GOOGL (Google). We wrote a detailed post on GOOGL and explained why shares were likely to find resistance at the $490 level. We exited two weeks later at $530 (50MA at the time). While shares did continue to the upside, we have to remember that we don’t need to catch the entire move. In fact, we should NOT try to catch the entire move. That level of greed leads to bad decisions. Know at what level it will be “enough”, that you’ll be proven right and that you’ll have a profit that you are happy with. Back to the charts… GOOGL has formed an inverted head and shoulders pattern. However, the 200MA sits just 10 points above the neckline, which makes for a tough decision. We’ll wait for the 200MA to be retaken before entering any other long positions.


GOOGL (Google #2). We posted the chart below as one piece of our bullish thesis on GOOGL while shares were sitting at the $490 level. It bounced off that level again. This is one to watch…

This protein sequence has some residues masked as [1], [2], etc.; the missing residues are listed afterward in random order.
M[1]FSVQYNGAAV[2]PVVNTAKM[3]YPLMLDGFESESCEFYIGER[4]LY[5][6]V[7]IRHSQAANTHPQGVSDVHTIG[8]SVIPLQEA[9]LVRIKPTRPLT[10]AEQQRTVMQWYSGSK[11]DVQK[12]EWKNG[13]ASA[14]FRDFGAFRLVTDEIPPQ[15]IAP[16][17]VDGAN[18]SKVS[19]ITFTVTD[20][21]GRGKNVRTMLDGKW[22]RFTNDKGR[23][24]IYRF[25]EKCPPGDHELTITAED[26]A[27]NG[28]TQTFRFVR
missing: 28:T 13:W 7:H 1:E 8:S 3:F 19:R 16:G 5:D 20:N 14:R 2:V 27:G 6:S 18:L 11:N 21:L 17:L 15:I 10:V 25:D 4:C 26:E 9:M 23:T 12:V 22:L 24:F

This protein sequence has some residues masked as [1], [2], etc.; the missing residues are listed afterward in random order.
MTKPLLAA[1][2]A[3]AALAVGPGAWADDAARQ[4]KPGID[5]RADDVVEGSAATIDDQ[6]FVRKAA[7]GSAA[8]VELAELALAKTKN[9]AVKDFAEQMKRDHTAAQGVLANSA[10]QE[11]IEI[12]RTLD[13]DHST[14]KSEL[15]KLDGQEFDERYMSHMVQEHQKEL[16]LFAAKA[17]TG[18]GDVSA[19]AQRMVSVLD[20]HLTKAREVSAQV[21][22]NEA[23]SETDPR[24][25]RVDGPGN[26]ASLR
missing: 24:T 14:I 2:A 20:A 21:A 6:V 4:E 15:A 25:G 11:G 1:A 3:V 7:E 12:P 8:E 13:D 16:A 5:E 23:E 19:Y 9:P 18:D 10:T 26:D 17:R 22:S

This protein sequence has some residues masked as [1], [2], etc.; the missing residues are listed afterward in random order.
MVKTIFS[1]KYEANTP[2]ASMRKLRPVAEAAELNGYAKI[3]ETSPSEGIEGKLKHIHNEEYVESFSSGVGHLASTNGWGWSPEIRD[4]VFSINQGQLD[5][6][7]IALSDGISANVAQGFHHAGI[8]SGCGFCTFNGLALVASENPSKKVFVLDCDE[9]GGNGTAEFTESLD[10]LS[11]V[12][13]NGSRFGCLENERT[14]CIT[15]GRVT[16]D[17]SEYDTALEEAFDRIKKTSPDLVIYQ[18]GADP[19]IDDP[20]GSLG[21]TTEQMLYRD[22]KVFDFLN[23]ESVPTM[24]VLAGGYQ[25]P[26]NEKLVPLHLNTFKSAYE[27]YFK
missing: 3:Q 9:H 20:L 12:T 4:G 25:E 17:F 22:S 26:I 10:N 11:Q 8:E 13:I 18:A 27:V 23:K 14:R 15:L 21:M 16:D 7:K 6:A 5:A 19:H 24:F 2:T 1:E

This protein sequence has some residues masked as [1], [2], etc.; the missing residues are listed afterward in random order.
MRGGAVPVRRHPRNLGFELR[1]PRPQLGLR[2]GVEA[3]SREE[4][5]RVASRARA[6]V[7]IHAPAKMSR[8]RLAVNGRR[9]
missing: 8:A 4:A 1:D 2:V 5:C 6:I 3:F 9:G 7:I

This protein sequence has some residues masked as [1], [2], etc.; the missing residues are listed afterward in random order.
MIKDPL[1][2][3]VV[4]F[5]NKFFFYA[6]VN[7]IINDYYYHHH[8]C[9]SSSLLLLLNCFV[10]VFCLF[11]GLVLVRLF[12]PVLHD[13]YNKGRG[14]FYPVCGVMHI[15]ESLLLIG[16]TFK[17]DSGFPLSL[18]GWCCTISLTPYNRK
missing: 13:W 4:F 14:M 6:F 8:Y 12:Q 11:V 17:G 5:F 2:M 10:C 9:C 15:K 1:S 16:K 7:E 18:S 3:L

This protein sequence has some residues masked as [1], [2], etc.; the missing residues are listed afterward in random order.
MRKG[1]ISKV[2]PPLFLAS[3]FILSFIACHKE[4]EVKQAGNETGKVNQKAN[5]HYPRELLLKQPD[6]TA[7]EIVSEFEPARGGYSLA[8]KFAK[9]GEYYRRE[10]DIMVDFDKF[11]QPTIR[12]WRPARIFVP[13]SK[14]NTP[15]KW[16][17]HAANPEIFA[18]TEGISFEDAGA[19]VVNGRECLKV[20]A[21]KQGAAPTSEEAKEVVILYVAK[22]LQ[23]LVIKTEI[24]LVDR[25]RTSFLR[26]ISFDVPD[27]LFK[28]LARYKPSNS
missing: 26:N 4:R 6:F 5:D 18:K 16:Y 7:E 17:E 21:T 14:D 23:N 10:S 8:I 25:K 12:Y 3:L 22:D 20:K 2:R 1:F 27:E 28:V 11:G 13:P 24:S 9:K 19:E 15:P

NFLX (Netflix). Shares of Netflix are forming a bull pennant after skyrocketing on a nice earnings report. This one could be headed to all-time highs. RSI has backed off overbought levels, leaving additional room to the upside.


Is Santa On His Way?

December 16, 2014

With all the pessimism over the past few days, it’s hard to see past the gloomy winter skies. But signs are starting to emerge that lead us to believe the Santa Rally is on its way… and soon.